With over 255 million monthly active users sending an average of 500 million tweets a day, it’s no wonder Twitter is the first place many people turn to receive up to date news.
There are over 2.1 billion searches on the site everyday — which means it’s hot on the heels of Google and YouTube. However, unlike the other search engines, Twitter allows any individual to post news that will be immediately positioned in the public eye.
Twitter is often called the “information network” to distinguish it from other traditional social networking sites. And according to Twitter CEO, Dick Costolo, the new Twitter Search site “is complementary to traditional forms like television, because it adds the kind of real-time discussion we associate with the town square”. In other words, Twitter wants to become the ultimate breaking news platform.
It is not just Twitter that can see these benefits — journalists have been using Twitter for years to find breaking news. Now, they are turning to the site to post the news before they have even written the article. Twitter has heightened the competition between media sources to be the first ones to report news.
Twitter allows users to personalise the type of news they receive. By following certain accounts, users can pick and choose what they see in their newsfeed. We’ve all opened a newspaper and had to flick through to find the articles that really interest us. The Twitter List is great for collating news, allowing users to separate the accounts they follow into categories such as sports news or celebrities.
The value of hashtag
In addition to Lists, the almighty hashtag has allowed us to group together tweets from a specific subject, so we can view millions of first hand accounts and traditional news reports on just about any subject. The hashtag allows us to see and share everyone’s opinions.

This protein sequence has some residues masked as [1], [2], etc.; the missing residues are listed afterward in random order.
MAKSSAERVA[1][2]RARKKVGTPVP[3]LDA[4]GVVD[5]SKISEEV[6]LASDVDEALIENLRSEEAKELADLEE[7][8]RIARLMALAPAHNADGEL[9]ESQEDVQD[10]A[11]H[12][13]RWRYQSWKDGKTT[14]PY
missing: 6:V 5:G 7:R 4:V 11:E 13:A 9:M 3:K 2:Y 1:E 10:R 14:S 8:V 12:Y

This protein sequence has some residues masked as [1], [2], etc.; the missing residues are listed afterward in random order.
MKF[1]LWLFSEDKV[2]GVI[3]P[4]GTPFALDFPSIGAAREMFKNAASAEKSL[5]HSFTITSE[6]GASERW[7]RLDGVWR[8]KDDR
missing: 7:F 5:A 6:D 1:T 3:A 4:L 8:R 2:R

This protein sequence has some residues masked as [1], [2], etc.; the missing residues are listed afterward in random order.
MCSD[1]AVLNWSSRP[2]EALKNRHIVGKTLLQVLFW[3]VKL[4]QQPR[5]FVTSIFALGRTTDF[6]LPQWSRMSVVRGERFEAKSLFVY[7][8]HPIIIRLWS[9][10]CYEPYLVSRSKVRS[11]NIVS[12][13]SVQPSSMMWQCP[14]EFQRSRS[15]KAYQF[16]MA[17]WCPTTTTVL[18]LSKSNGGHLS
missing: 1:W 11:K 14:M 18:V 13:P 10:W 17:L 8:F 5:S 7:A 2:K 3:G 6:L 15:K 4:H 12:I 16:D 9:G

Not only can you filter the news you receive but you can also receive it from a variety of sources. By following multiple Twitter accounts you can get a less biased take on a breaking news story.
Perhaps the greatest feature that Twitter brings to news reporting is citizen journalism. These 140 characters have given everyone a voice, allowing first hand accounts to be posted as well as traditional news reports.
The problem with Twitter as a newspaper, however, is that it is a huge rumour mill. Not everything that is tweeted is true. In order to find great nuggets of news on the platform we have to sift through thousands of false accounts and spam.
But can the same not be said for traditional media? As confidence in newspapers wavers, are people increasingly turning to social media for the real first hand accounts from the average Joe?
In an age where the media is grappling for the best headlines and as confidence in newspapers beings to falter, will Twitter becomes the ultimate 21st Century newspaper?
- Emma Pauw is social media writer at We Talk Social.